Cary Boyce

President & General Manager

Cary Boyce has been the President and General Manager of Spokane Public Radio since 2012. Before coming to SPR he was Station Operations Director at WFIU Public Radio. Born in Santa Rosa, California in 1955, Cary Boyce studied at California State University, Sacramento, took his Master of Music degree at University of North Texas, and he earned a doctorate in composition at Indiana University Bloomington. He has been an active participant in diverse artistic and musical outreach endeavors of his community, not only as a composer, but also as a producer and music essayist with public radio, online journals, major orchestras, and community presses.

Cary Boyce is artistic co-director and composer-in-residence of the production group and new music ensemble, Aguavá New Music Studio, which specializes in projects involving contemporary music. His music has been heard around the world in concerts and festivals in more than 25 countries, on nationally syndicated public radio and television, and in two films. His oratorio, Dreams within a Dream, was the subject of a public radio special released in 2004. Boyce’s music, often performed by Aguavá New Music Studio, has also been featured on such syndicated shows as Harmonia, Center Stage from Wolftrap, CD-Tipp (Europe), and syndicated on Deutsche Welle. His cantata, Ave Maris Stella, was premiered by Aguavá at the International Festival Cervantino in Mexico, and subsequently broadcast throughout Latin America by the BBC.

Ways to Connect

Season's Greetings 2017

Nov 30, 2017

Dear Listeners,

Happy Holidays! At the close of the year and the beginning of another, there will be several significant changes to our programming lineup beginning January 1.

Because of YOUR support, SPR just completed the 2017 Spring Fund Drive. Not only did you pledge the $500,000 operating costs for the next six months, you continued to pledge an additional $5000 for equipment.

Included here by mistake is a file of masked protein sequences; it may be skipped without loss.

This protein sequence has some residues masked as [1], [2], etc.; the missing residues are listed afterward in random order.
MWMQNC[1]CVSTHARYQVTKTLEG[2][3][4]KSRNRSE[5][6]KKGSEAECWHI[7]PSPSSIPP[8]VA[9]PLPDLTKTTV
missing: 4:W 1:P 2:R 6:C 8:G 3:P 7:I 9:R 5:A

More than 300 people became new members during this drive.  Welcome to the public radio family!

SPR has members who have been with us for more than three decades.  Thank you for sticking with us to build a great public radio service. 

Our sustaining membership level is nearing 40 percent—about double the national average. 

Underwriting Guidelines

Nov 29, 2016

Dear Mr Brookbank,

Thanks for the very interesting questions.

It’s a daunting task—packing up years of stuff and carting things to a new home. After 35 years SPR has a lot to move.  As construction on SPR’s studios at Fire Station No. 3 wraps up, the staff is packing in earnest.

The biggest concern is the logistics of moving Spokane Public Radio’s services without turning them off for the move. Chief Engineer Jerry Olson is in charge of keeping all three stations alive during the process. It’s an intricate dance.

Hamilton Photography

The building that once housed the busiest fire crew in the city is almost ready for its new life as the broadcast home of Spokane Public Radio. Over the next several weeks, SPR will complete construction, and finish the long list of final details.

The new facility is on the National Historic Register and has recently been added to the local Spokane Historic Register. Brass fire poles have been restored, the upstairs maple floor refinished, brickwork and windows repaired or replaced, foundation and joists reinforced, and so much more.

Spokane Public Radio is participating in NPR’s national initiative to increase the Morning Edition audience and listening hours. You might hear a few more “spots” promoting various stories and about the program itself.  Both SPR and NPR would like to know what you think.

If you have thoughts you’d like to share, please do send us a note to  We’ll collect your comments and pass them along to NPR.

Fire Station
Don Hamilton / Hamilton Photography

Online Donation Form

The Moving to a Sound Future project will secure, build, and grow our service for generations to come. Our total goal is $5 million, and while we're coming very close, we're not there yet. We must complete our state grant match—about $1.6 million—as soon as possible to help us meet construction obligations and deadlines.

The time is now. Your gifts and your vision for public radio help secure this essential service—now and for the future.

I’ve received various questions about underwriting practices on Spokane Public Radio and NPR. This is a good opportunity to talk through some of the complex issues surrounding seemingly simple questions.